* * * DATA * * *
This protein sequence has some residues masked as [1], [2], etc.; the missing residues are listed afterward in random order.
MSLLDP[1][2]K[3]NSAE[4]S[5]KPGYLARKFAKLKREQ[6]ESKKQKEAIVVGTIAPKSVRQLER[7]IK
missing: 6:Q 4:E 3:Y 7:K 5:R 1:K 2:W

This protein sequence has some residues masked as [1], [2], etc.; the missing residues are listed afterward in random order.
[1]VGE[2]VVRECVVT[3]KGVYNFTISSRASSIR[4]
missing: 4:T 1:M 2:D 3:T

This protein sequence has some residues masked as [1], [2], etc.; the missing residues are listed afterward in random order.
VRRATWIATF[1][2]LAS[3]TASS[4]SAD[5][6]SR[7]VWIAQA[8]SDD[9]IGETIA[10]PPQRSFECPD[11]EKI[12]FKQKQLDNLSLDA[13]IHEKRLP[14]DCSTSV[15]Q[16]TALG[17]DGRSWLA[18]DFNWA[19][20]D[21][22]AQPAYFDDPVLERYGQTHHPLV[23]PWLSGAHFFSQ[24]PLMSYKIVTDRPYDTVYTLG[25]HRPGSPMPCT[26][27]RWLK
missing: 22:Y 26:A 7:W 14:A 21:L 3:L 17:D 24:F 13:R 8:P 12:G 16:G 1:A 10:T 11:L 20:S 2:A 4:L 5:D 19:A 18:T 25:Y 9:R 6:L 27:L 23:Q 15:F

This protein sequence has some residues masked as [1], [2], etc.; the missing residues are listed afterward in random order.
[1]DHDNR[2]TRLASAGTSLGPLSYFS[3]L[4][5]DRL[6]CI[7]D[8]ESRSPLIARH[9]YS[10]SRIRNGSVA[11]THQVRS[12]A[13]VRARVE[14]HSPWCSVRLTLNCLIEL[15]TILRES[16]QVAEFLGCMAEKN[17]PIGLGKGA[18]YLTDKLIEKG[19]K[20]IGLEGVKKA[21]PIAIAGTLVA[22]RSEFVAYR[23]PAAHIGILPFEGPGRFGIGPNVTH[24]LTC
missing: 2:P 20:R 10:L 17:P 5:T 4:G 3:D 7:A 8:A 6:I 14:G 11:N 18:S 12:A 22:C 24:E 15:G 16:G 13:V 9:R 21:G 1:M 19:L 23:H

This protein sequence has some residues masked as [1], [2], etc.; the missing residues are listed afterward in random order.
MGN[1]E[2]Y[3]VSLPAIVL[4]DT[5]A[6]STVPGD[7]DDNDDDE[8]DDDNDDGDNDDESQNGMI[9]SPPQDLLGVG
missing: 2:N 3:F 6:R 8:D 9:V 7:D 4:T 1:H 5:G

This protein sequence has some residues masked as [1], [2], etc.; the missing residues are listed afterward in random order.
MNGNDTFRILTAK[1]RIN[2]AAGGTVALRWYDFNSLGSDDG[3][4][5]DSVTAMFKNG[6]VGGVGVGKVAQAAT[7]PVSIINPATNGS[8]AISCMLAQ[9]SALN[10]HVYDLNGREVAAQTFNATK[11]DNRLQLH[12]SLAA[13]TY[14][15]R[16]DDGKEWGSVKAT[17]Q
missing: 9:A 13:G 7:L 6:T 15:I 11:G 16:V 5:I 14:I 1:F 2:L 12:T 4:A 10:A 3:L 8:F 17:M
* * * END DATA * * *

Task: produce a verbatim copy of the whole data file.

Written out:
This protein sequence has some residues masked as [1], [2], etc.; the missing residues are listed afterward in random order.
MSLLDP[1][2]K[3]NSAE[4]S[5]KPGYLARKFAKLKREQ[6]ESKKQKEAIVVGTIAPKSVRQLER[7]IK
missing: 6:Q 4:E 3:Y 7:K 5:R 1:K 2:W

This protein sequence has some residues masked as [1], [2], etc.; the missing residues are listed afterward in random order.
[1]VGE[2]VVRECVVT[3]KGVYNFTISSRASSIR[4]
missing: 4:T 1:M 2:D 3:T

This protein sequence has some residues masked as [1], [2], etc.; the missing residues are listed afterward in random order.
VRRATWIATF[1][2]LAS[3]TASS[4]SAD[5][6]SR[7]VWIAQA[8]SDD[9]IGETIA[10]PPQRSFECPD[11]EKI[12]FKQKQLDNLSLDA[13]IHEKRLP[14]DCSTSV[15]Q[16]TALG[17]DGRSWLA[18]DFNWA[19][20]D[21][22]AQPAYFDDPVLERYGQTHHPLV[23]PWLSGAHFFSQ[24]PLMSYKIVTDRPYDTVYTLG[25]HRPGSPMPCT[26][27]RWLK
missing: 22:Y 26:A 7:W 14:A 21:L 3:L 17:D 24:F 13:R 8:P 12:G 16:G 1:A 10:T 11:L 20:S 2:A 4:L 5:D 19:A 18:T 25:Y 9:R 6:L 27:L 23:Q 15:F

This protein sequence has some residues masked as [1], [2], etc.; the missing residues are listed afterward in random order.
[1]DHDNR[2]TRLASAGTSLGPLSYFS[3]L[4][5]DRL[6]CI[7]D[8]ESRSPLIARH[9]YS[10]SRIRNGSVA[11]THQVRS[12]A[13]VRARVE[14]HSPWCSVRLTLNCLIEL[15]TILRES[16]QVAEFLGCMAEKN[17]PIGLGKGA[18]YLTDKLIEKG[19]K[20]IGLEGVKKA[21]PIAIAGTLVA[22]RSEFVAYR[23]PAAHIGILPFEGPGRFGIGPNVTH[24]LTC
missing: 2:P 20:R 10:L 17:P 5:T 4:G 3:D 7:A 8:A 6:I 14:G 11:N 18:S 12:A 22:C 24:E 15:G 16:G 13:V 9:R 21:G 1:M 19:L 23:H

This protein sequence has some residues masked as [1], [2], etc.; the missing residues are listed afterward in random order.
MGN[1]E[2]Y[3]VSLPAIVL[4]DT[5]A[6]STVPGD[7]DDNDDDE[8]DDDNDDGDNDDESQNGMI[9]SPPQDLLGVG
missing: 2:N 3:F 6:R 8:D 9:V 7:D 4:T 1:H 5:G

This protein sequence has some residues masked as [1], [2], etc.; the missing residues are listed afterward in random order.
MNGNDTFRILTAK[1]RIN[2]AAGGTVALRWYDFNSLGSDDG[3][4][5]DSVTAMFKNG[6]VGGVGVGKVAQAAT[7]PVSIINPATNGS[8]AISCMLAQ[9]SALN[10]HVYDLNGREVAAQTFNATK[11]DNRLQLH[12]SLAA[13]TY[14][15]R[16]DDGKEWGSVKAT[17]Q
missing: 9:A 13:G 7:L 6:T 15:I 11:G 16:V 5:I 14:I 1:F 2:L 12:T 4:A 10:A 3:L 8:F 17:M